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November 10, 2007 19:25 - Deer Disease

Did you know that there is currently a disease that is killing approximately 3 million deer a year, which is 20% of the deer population. Deer are not going extinct, or anything like that, but it is good to be aware of what is going on with them.
The disease is epizootic hemorrhagic disease (EHD). It is related to Ebola virus and kills deer the same way it kills humans, but human can not catch this disease. Deer are also dying from Blue Tongue Disease (BT) which has the same symptoms. The diseases are carried by the gnats that feed on the belly of a deer. About 10-14 days after being bitten by an infected gnat, the deer has a high fever and it dies a very unpleasant death with its digestive system and intestines rotting away.

Many of these sick/dead deer are found near water where they went to try to cool off.
This is very sad for these great animals. As much as we want to keep them out of our gardens and stop them from jumping in front of cars, this disease isn't anything I would wish on them. Even though you cannot contract this disease, if you come in contact with a deer through an accident or hunting, remember that it is estimated that 20% of deer have this disease, so be careful around them.

October 28, 2007 19:16 - What about deer repellents?

Deer repellents have proven effective in several research projects.
There are two basic types of repellents. The first affects the taste of the plants, the second effects the odor around the plants and either repulses the deer or scares them.
Common taste repellents include capsaicin which is found in hot peppers. Bloodmeal is one ingrediant used as an odor repellent. Rotten eggs are used as both a taste and odor repellent.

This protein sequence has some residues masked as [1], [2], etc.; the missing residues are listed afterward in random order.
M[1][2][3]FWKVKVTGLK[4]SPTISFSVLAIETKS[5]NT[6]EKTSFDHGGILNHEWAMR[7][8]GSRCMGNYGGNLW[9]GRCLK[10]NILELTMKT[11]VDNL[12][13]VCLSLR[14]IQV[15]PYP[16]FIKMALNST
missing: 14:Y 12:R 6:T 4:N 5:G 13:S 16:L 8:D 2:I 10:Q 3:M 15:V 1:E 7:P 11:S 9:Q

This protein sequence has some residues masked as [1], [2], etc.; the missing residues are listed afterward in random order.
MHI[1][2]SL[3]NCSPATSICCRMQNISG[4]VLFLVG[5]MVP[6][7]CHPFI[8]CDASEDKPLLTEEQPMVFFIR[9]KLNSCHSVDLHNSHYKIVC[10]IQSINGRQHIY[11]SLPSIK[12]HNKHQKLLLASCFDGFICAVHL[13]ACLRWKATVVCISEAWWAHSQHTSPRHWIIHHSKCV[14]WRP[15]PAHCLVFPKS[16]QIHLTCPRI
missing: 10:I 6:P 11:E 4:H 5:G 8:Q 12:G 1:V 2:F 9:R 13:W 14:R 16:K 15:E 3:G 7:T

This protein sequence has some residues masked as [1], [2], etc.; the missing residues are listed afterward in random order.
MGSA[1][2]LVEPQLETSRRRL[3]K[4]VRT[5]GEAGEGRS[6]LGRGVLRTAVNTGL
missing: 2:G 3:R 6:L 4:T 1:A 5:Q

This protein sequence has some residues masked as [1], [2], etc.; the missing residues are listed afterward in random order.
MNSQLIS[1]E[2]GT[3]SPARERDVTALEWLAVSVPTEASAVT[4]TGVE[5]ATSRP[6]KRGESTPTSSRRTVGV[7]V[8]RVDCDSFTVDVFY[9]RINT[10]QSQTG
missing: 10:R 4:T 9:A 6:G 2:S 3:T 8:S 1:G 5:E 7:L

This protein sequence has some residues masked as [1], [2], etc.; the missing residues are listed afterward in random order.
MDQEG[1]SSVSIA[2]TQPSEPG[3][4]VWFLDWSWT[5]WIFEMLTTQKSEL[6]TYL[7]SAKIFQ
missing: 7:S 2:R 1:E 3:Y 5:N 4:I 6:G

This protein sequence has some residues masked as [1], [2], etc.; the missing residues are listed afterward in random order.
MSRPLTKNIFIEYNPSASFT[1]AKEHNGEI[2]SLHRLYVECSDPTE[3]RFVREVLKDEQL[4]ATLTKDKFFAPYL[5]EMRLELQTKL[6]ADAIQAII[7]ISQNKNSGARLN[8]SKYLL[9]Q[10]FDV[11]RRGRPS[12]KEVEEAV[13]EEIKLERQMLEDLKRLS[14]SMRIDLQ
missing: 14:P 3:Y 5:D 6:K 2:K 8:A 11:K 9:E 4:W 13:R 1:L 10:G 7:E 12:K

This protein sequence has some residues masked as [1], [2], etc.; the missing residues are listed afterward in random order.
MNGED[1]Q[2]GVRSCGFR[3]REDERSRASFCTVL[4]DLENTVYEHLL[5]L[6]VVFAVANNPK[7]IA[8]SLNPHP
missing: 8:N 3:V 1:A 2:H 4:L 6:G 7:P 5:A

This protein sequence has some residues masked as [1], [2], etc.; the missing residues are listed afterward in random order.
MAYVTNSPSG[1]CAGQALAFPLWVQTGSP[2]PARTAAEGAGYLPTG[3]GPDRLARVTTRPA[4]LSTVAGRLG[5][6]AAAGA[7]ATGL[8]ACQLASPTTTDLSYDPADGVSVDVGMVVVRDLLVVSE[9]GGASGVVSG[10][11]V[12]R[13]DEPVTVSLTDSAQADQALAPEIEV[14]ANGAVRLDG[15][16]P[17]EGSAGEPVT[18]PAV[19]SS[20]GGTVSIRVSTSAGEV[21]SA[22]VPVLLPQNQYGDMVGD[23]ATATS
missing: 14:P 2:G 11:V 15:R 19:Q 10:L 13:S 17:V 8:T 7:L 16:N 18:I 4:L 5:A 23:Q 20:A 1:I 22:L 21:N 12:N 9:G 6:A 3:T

Scare repellents include coyote urine, and human hair.

Before applying a deer repellent, think about these things.
  1. How much will it cost compared to how much you will save? How often to I have to apply it, and do I have time to keep re-applying? Is it OK if I only get partial control, or do I need 100% control like a 10 foot fence would provide? Are the deer eating the plants or rubbing just rubbing them? Do you need it to just control deer or does it also need to work on rodents or rabbits?

There are many brands of repellents and you can even make your own if you can stand the smell and can be safe enough handling extrememly hot peppers that could burn your skin. It has been observed that these types of chemical repellents work best if they are applied to less prefered plants. If there are a lot of deer and very little other plants for the deer to eat it may take a combination of several strategies to protect your plants.
We'll talk more about deer repellents next time.

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